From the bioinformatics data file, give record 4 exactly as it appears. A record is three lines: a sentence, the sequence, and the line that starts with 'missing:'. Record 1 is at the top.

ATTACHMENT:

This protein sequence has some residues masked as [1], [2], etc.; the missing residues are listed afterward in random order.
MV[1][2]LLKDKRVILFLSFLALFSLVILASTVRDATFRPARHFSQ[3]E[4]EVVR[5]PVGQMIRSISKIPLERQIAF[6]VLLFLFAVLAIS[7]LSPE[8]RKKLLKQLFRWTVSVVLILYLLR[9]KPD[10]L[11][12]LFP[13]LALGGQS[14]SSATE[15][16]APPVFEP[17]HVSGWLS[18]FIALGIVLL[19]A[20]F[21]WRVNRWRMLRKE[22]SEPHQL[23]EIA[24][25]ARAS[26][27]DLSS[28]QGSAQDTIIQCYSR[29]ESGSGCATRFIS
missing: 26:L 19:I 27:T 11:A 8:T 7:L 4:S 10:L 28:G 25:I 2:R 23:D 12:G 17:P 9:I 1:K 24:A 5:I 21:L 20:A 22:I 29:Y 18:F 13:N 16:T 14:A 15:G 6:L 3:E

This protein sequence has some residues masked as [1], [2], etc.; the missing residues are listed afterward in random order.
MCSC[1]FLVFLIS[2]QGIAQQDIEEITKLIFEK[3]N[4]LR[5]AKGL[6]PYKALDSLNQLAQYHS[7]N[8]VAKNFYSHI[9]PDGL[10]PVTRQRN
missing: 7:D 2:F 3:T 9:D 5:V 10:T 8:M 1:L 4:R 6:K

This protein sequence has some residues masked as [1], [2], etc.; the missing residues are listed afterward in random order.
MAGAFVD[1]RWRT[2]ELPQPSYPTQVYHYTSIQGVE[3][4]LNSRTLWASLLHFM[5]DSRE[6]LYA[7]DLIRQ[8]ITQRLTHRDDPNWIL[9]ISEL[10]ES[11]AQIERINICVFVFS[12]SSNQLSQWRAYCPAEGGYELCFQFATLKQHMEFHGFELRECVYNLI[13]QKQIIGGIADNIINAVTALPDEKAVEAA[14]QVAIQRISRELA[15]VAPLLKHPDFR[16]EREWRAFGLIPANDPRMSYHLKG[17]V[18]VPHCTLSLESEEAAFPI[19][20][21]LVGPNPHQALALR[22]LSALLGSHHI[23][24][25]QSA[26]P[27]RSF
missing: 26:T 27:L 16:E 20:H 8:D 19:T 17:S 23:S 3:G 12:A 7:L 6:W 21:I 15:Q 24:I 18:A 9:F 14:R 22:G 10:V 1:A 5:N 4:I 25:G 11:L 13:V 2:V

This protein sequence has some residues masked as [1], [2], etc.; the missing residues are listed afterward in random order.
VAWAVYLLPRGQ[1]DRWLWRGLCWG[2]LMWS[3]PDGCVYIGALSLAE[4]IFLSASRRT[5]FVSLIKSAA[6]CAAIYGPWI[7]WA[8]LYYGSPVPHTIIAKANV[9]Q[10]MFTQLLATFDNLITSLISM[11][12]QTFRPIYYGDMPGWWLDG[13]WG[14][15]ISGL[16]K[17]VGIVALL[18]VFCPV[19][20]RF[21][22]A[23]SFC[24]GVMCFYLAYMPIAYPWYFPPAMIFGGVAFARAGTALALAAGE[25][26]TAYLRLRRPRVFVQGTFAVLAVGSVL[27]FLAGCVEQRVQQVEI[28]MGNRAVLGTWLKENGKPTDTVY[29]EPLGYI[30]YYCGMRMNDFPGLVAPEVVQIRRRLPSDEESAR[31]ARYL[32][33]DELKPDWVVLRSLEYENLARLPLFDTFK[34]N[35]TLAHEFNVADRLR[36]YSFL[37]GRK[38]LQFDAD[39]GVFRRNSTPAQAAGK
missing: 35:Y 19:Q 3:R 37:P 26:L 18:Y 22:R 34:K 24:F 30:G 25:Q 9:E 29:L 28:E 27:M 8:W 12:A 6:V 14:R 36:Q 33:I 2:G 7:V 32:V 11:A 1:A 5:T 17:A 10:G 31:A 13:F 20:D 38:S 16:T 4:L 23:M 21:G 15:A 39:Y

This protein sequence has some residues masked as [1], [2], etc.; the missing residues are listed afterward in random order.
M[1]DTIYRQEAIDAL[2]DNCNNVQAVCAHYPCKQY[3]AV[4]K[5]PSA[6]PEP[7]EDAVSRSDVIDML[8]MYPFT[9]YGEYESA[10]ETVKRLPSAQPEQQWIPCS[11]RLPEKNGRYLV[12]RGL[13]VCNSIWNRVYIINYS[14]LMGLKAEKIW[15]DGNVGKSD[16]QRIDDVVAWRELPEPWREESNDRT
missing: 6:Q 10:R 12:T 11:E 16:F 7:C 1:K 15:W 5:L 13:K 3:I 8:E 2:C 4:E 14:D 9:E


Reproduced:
This protein sequence has some residues masked as [1], [2], etc.; the missing residues are listed afterward in random order.
VAWAVYLLPRGQ[1]DRWLWRGLCWG[2]LMWS[3]PDGCVYIGALSLAE[4]IFLSASRRT[5]FVSLIKSAA[6]CAAIYGPWI[7]WA[8]LYYGSPVPHTIIAKANV[9]Q[10]MFTQLLATFDNLITSLISM[11][12]QTFRPIYYGDMPGWWLDG[13]WG[14][15]ISGL[16]K[17]VGIVALL[18]VFCPV[19][20]RF[21][22]A[23]SFC[24]GVMCFYLAYMPIAYPWYFPPAMIFGGVAFARAGTALALAAGE[25][26]TAYLRLRRPRVFVQGTFAVLAVGSVL[27]FLAGCVEQRVQQVEI[28]MGNRAVLGTWLKENGKPTDTVY[29]EPLGYI[30]YYCGMRMNDFPGLVAPEVVQIRRRLPSDEESAR[31]ARYL[32][33]DELKPDWVVLRSLEYENLARLPLFDTFK[34]N[35]TLAHEFNVADRLR[36]YSFL[37]GRK[38]LQFDAD[39]GVFRRNSTPAQAAGK
missing: 35:Y 19:Q 3:R 37:P 26:L 18:Y 22:R 34:K 24:F 30:G 25:Q 9:E 29:L 28:E 27:M 8:W 12:A 6:V 14:R 36:Q 33:I 2:G 7:V 32:V 11:A 1:A 5:T 17:A 10:G 31:A 13:F 20:D 38:S 16:T 4:L 23:M 21:G 15:A 39:Y